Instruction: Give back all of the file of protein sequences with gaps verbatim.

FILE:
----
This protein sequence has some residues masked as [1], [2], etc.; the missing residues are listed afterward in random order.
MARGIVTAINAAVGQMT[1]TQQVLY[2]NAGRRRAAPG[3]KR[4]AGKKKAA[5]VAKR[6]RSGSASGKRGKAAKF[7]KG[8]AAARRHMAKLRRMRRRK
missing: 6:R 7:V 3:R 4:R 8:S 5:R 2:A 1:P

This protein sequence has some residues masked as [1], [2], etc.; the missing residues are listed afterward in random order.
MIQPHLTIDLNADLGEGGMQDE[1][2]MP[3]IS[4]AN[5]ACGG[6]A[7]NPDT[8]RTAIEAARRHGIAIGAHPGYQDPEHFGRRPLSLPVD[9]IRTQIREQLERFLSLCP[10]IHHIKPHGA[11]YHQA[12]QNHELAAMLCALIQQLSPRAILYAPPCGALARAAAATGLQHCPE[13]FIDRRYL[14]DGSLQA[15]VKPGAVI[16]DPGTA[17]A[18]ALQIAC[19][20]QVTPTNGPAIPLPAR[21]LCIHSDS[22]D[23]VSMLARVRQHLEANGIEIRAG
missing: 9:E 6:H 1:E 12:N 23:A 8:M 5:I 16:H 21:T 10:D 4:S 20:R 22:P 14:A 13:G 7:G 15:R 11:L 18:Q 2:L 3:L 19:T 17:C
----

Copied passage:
This protein sequence has some residues masked as [1], [2], etc.; the missing residues are listed afterward in random order.
MARGIVTAINAAVGQMT[1]TQQVLY[2]NAGRRRAAPG[3]KR[4]AGKKKAA[5]VAKR[6]RSGSASGKRGKAAKF[7]KG[8]AAARRHMAKLRRMRRRK
missing: 6:R 7:V 3:R 4:R 8:S 5:R 2:A 1:P

This protein sequence has some residues masked as [1], [2], etc.; the missing residues are listed afterward in random order.
MIQPHLTIDLNADLGEGGMQDE[1][2]MP[3]IS[4]AN[5]ACGG[6]A[7]NPDT[8]RTAIEAARRHGIAIGAHPGYQDPEHFGRRPLSLPVD[9]IRTQIREQLERFLSLCP[10]IHHIKPHGA[11]YHQA[12]QNHELAAMLCALIQQLSPRAILYAPPCGALARAAAATGLQHCPE[13]FIDRRYL[14]DGSLQA[15]VKPGAVI[16]DPGTA[17]A[18]ALQIAC[19][20]QVTPTNGPAIPLPAR[21]LCIHSDS[22]D[23]VSMLARVRQHLEANGIEIRAG
missing: 9:E 6:H 1:E 12:N 23:A 8:M 5:I 16:H 21:T 10:D 4:S 20:R 22:P 14:A 13:G 7:G 15:R 11:L 18:Q 2:L 3:L 19:T 17:C